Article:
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GNU Smalltalk User's Guide

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4.7.3 Invoking code blocks

Let us revisit the checking example and add a method for scanning only checks over a certain amount. This would allow our user to find "big" checks, by passing in a value below which we will not invoke their function. We will invoke their code block with the check number as an argument ment; they can use our existing check: message to get the amount.

 
   !Checking methodsFor: 'scanning'!
   checksOver: amount do: aBlock
       history associationsDo: [:assoc|
           ((assoc value) > amount)
                  ifTrue: [aBlock value: (assoc key)]
       ]
   ! !

The structure of this loop is much like our printChecks message sage from chapter 6. However, in this case we consider each entry, and only invoke the supplied block if the check's value is greater than the specified amount. The line:

 
   ifTrue: [aBlock value: (assoc key)]

invokes the user-supplied block, passing as an argument the association's key, which is the check number. The value: message, when received by a code block, causes the code block to execute. Code blocks take value, value:, value:value:, and value:value:value: messages, so you can pass from 0 to 3 arguments to a code block.(31)

You might find it puzzling that an association takes a value message, and so does a code block. Remember, each object can do its own thing with a message. A code block gets run when it receives a value message. An association merely returns the value part of its key/value pair. The fact that both take the same message is, in this case, coincidence.

Let's quickly set up a new checking account with $250 (wouldn't this be nice in real life?) and write a couple checks. Then we'll see if our new method does the job correctly:
 
   Smalltalk at: #mycheck put: (Checking new) !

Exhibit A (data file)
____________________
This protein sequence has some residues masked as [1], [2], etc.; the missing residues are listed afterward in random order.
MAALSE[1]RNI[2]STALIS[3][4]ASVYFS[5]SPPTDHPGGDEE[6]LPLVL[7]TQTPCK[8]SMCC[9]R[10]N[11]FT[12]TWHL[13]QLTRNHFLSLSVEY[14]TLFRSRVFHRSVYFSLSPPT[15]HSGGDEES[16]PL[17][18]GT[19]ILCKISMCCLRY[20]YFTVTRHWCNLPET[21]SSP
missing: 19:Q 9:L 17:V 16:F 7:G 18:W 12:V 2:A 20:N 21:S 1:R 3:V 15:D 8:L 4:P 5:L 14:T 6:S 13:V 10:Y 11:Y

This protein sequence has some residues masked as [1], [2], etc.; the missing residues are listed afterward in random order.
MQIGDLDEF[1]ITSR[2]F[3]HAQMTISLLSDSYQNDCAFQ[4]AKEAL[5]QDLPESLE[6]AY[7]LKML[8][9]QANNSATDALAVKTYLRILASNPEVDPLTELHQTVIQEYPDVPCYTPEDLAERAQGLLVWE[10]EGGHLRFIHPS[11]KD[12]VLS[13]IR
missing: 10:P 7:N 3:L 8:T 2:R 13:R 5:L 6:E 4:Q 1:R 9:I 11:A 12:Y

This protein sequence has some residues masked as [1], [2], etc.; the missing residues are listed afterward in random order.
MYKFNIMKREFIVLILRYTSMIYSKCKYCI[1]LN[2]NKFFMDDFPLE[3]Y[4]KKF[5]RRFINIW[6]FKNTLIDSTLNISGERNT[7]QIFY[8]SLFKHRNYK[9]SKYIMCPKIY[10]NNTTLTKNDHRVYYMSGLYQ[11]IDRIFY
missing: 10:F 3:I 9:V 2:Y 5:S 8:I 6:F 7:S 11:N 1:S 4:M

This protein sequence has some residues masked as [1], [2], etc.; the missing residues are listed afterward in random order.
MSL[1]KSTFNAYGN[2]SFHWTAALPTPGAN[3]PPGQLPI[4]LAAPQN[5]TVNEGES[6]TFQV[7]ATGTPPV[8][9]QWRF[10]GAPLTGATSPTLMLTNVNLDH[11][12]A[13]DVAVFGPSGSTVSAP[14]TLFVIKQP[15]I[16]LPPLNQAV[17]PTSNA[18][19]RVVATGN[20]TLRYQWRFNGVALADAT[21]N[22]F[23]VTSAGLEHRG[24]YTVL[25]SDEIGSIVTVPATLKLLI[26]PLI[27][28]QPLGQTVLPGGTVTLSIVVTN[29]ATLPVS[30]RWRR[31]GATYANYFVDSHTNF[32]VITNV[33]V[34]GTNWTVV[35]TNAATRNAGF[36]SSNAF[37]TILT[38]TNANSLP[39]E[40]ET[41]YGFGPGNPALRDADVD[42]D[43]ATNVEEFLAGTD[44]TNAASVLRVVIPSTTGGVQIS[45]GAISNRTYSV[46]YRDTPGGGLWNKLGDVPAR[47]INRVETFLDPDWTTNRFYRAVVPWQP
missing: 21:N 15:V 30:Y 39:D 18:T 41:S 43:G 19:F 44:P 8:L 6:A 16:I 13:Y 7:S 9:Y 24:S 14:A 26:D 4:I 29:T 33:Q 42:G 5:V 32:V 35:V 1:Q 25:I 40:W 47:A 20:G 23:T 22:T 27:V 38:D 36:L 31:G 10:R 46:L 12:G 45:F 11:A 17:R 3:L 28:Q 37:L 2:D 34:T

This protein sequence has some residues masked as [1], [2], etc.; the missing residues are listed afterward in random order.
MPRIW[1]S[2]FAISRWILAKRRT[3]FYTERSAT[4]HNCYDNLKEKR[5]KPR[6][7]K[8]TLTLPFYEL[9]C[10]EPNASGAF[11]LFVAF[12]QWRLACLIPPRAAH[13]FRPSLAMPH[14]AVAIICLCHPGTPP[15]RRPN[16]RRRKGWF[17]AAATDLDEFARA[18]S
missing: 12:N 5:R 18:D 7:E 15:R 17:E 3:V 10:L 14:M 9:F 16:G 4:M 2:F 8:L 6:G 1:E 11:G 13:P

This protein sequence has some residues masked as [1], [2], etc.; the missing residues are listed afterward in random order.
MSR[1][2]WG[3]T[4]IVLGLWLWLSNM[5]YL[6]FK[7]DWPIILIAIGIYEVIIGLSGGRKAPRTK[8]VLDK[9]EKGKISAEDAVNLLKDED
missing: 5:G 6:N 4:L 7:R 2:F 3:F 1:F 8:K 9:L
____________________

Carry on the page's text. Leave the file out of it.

mycheck deposit: 250 !
   mycheck newChecks: 100 count: 40 !
   mycheck writeCheck: 10 !
   mycheck writeCheck: 52 !
   mycheck writeCheck: 15 !
   mycheck checksOver: 1 do: [:x | x printNl] !
   mycheck checksOver: 17 do: [:x | x printNl] !
   mycheck checksOver: 200 do: [:x | x printNl] !

We will finish this chapter with an alternative way of writing our checksOver: code. In this example, we will use the message select: to pick the checks which exceed our value, instead of doing the comparison ourselves. We can then invoke the new resulting collection against the user's code block.

 
   !Checking methodsFor: 'scanning'!
   checksOver: amount do: aBlock
       | chosen |
       chosen := history select: [:amt| amt > amount].
       chosen associationsDo: aBlock
   ! !

Unlike our previous definition of checksOver:do:, this one passes the user's code block the association, not just a check number. How could this code be rewritten to remedy this, while still using select:?

Yet, this new behavior can be useful. You can use the same set of tests that we ran above. Notice that our code block:
 
   [:x| x printNl]
now prints out an Association. This has a very nice effect: with our old method, we were told which check numbers were above a given amount; with this new method, we get the check number and amount in the form of an Association. When we print an association, since the key is the check number and the value is the check amount, we get a list of checks over the amount in the format:
 
   CheckNum -> CheckVal


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